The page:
SmartRecruiters Hiring Success Journal

What Recruiters Should Take from the Dutchman Who Attempted A Legal “Age Change”

This 69-year-old’s bid to be 49 was lacking, but his story highlights an unresolved issue – ageism in hiring.

Sixty-nine-year-old “Positivity Trainer” Emile Ratelband was refused a legal “age change” by the Dutch court despite his argument that his legal age was inconsistent with how he “identifies”.

His argument drew criticism as it seemed to piggyback off the legal arguments for hard-won protections for transgender people.

“I say it’s comparable because it has to do with my feeling,” explained Ratelband, “ with respect about who I think … I am, my identity.”

It seems, however, that his true qualm with his age is how others see him, and not how he sees himself.

“If I’m 49, then I can buy a new house, drive a different car. I can take up more work,” says the Dutchman. “When I’m on Tinder and it says I’m 69, I don’t get an answer. When I’m 49, with the face I have, I will be in a luxurious position.”

The logic of Ratelband’s comparison between gender confirmation and age reassignment failed to convince the courts, with their official statement reading:

“Mr. Ratelband is at liberty to feel 20 years younger than his real age and to act accordingly, but changing his legal documents would have undesirable legal and societal implications.”

For example, certain legal responsibilities like driving, voting, or drinking are explicitly tied to specific ages. And what happens to the time taken away? Are diplomas issued during this period valid? Are nuptials annulled? Are pensions still paid out? Are mortgages collectible?

The absurdity of Ratelband’s request is indeed apparent. However, the incident should give the recruiting industry pause, as ageism remains a prevalent problem in today’s workplace, especially in the hiring process. According to AARP research, 61 percent of workers age 45 plus report experiencing ageism on the job, with the majority characterizing it as “common”.

Sixteen percent of respondents from the same study believe they have been denied employment because of their age. In 2015 Anglia Ruskin University conducted a study in which two sets of CVs – one stating the applicant age as 28, and the other as 50 – were submitted to over 2,000 job advertisements. Researchers found that the 28-year-old was four times as likely to receive a response from an employer.

So, the real question facing recruiters is – what negative biases could Ratelband be trying to subvert by legally lowering his age?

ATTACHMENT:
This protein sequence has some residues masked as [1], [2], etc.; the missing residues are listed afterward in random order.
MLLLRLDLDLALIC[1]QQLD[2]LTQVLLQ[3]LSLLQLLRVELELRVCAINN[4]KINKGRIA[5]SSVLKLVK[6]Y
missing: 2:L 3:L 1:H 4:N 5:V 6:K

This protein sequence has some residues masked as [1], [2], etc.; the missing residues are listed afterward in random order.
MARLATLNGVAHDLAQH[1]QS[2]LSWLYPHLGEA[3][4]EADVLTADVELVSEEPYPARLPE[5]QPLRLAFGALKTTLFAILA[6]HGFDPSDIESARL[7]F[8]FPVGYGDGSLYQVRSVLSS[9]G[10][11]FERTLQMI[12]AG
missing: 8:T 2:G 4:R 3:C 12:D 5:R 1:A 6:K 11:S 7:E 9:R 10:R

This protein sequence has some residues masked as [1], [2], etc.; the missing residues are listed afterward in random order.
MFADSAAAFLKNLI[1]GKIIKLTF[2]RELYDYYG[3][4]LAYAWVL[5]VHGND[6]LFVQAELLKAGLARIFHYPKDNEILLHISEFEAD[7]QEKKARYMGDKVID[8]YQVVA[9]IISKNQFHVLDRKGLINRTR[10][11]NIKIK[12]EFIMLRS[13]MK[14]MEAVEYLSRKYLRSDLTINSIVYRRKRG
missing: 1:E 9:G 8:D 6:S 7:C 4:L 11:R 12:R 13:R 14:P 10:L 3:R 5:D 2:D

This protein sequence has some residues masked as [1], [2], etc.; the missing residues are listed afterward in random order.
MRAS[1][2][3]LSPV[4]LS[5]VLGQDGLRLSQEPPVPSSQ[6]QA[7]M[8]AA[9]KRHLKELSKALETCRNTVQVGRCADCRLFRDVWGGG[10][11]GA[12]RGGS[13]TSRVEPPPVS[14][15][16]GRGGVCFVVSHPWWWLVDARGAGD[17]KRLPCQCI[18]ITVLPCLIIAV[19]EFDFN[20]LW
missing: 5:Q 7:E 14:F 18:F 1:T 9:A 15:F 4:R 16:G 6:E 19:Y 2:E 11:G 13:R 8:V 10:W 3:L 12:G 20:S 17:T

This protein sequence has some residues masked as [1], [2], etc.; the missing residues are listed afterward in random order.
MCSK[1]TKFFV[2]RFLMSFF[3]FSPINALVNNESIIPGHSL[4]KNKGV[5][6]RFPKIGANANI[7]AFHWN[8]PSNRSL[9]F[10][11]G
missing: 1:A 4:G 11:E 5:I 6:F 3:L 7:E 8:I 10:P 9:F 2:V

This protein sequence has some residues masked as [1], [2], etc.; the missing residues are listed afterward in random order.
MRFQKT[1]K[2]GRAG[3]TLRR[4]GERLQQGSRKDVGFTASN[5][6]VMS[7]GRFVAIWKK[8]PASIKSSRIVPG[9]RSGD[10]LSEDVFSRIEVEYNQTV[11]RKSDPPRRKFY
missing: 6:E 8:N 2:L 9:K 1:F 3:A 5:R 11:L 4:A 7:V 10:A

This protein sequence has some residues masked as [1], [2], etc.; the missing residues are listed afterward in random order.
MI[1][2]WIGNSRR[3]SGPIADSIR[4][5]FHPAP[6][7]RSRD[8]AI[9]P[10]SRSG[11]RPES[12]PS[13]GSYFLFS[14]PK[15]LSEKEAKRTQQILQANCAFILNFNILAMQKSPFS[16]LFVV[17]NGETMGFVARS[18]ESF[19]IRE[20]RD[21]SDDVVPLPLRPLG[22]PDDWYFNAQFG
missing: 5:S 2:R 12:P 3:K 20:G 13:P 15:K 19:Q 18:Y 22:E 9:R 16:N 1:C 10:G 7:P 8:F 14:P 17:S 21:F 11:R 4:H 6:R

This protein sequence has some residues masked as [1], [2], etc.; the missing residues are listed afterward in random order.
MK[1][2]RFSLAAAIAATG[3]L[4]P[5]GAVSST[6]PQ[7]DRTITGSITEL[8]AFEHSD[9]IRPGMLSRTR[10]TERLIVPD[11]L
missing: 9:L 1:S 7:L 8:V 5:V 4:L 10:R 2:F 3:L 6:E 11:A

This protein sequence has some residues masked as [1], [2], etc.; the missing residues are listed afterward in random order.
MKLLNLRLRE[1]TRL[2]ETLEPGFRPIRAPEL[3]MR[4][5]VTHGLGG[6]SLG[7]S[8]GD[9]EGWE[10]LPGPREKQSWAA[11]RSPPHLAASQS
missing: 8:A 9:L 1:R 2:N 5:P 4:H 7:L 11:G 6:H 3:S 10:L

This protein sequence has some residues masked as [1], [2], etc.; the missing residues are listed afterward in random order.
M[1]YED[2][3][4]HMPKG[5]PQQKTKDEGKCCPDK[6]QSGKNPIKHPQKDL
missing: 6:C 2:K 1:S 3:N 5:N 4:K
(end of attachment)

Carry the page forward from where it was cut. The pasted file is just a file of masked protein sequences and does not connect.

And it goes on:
To shed light on this issue, we present some of the most common myths about mature workers, and facts to dispel them…

Myth: Older people are tech inept and have fewer skills than younger people.

Fact: A 2013 study from North Carolina University found in a survey of the over 1.6 million users of the online programming forum, that the average programmer reputation score increased with age, with programmers in their 50s typically exhibiting a greater knowledge base than their younger counterparts.

Myth: Older people are stuck in their ways and don’t wan to learn new things.

Fact: Research from the AARP reveals that 80 percent of workers aged 45-85 cite “the opportunity to learn something new” as a fundamental trait of their ideal job.

Myth: Older people are poor performers and aren’t motivated to do well.

Fact: In 2013, the Cogito Study evaluated two groups of adults – one, ages 20-30, and the other, ages 65-80 – on the performance of 12 tasks over 100 days. The researchers were surprised to discover that the group of older adults performed markedly better, with more stable and less variable performance as well as higher motivation.

Ageism, as a topic, cannot be ignored much longer. It’s estimated that by 2030, workers age 55 plus will comprise almost 30 percent of the American workforce. And it’s not just the US, Joyce DeMonnin, Communications & Media Relations Director at AARP explains, “The whole globe is aging. People have longer lifespans and fewer children, but another consideration is that older people are also your customers.”

Kaya Payseno

Kaya Payseno